The City of Albuquerque, spurred by Mayor Marty Chavez, is considering a sign ordinance that’s so financially onerous and controversial that I’m surprised it was proposed at all.
In short, the ordinance would outlaw nearly all existing standalone signs and signs that are attached to buildings. This, of course, would include virtually all neon signs along Central Avenue, aka Route 66, including historic ones.
The Sign Defense Group, which opposes the ordinance, has pictures of current signs that would be outlawed. That includes the El Don Motel neon sign (above) and the historic Aztec Motel neon sign (below). Dozens of other neon signs along Central also would be affected.
Apparently Chavez became enamored of a similar ordinance used in Scottsdale, Ariz. However, the business community is against it, as shown in this Albuquerque Journal article. The Albuquerque Tribune is against it. And Route 66ers are definitely against it.
Here’s the proposed 80-page ordinance in an Acrobat file. Note that all the underlined sentences are the ones that are disputed or will change, and there are a lot of them.
I called Deborah Nason, public information officer for the city’s Environmental Planning Commission that has to approve the proposal before it advances to the City Council.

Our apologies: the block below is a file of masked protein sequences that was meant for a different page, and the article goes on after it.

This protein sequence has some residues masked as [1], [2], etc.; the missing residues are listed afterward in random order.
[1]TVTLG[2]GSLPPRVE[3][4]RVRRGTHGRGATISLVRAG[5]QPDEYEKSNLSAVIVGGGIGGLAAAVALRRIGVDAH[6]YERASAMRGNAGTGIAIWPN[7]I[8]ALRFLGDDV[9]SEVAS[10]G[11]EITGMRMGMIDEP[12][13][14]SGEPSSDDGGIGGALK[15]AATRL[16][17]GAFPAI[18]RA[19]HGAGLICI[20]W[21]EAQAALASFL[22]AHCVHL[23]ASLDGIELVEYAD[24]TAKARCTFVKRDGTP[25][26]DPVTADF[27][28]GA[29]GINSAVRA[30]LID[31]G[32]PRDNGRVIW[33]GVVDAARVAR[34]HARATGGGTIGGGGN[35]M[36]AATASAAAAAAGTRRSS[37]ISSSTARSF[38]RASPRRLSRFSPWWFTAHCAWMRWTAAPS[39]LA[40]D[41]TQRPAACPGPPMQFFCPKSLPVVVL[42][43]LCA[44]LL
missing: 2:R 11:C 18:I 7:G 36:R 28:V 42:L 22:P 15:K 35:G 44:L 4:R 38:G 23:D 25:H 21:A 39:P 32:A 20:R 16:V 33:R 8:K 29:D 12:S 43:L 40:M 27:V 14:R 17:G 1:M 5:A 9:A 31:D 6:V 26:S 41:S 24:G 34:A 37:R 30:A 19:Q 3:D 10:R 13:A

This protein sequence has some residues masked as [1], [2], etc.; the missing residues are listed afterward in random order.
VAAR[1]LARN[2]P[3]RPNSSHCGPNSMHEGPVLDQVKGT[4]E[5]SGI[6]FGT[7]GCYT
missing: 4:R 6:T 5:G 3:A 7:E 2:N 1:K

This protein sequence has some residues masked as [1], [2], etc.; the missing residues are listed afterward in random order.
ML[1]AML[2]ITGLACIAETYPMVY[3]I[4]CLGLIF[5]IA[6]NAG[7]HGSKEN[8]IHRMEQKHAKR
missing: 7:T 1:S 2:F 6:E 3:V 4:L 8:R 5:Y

Nason recently told me that a Planning Commission decision on the ordinance has already been deferred from mid-September until Oct. 19, and she anticipates it could be deferred clear into January.
“It’s been very controversial,” she said.
I asked Nason whether the city is considering an exemption for Albuquerque’s famed Route 66 neon signs.
“I’m pretty sure (the signs) would be preserved,” she said.
Nason seemed uncertain whether the ordinance would advance at all because it’s so unpopular. “There’s still a long way to go until it passes,” she said.
Nason suggested that those who want Route 66 neon signs preserved to e-mail staff planner Russell Brito at email@example.com . He is the one who’s considering and adding amendments to the proposed ordinance.
So here’s what to do: E-mail Brito and politely ask that the city place an exemption for signs on the Route 66 corridor, including the pre-1937 alignments. Explain that neon signs on the Mother Road are a major attraction to tourists, and that the loss of such signs would provide less of an incentive to visit Albuquerque.
If enough roadies lobby for the preservation of Route 66 neon signs, the exemption probably will be included. That way, the signs on Central Avenue and other Route 66 alignments will be safeguarded.
And if the proposed sign ordinance fails simply because it’s too hot for the city to handle, that’ll be OK, too.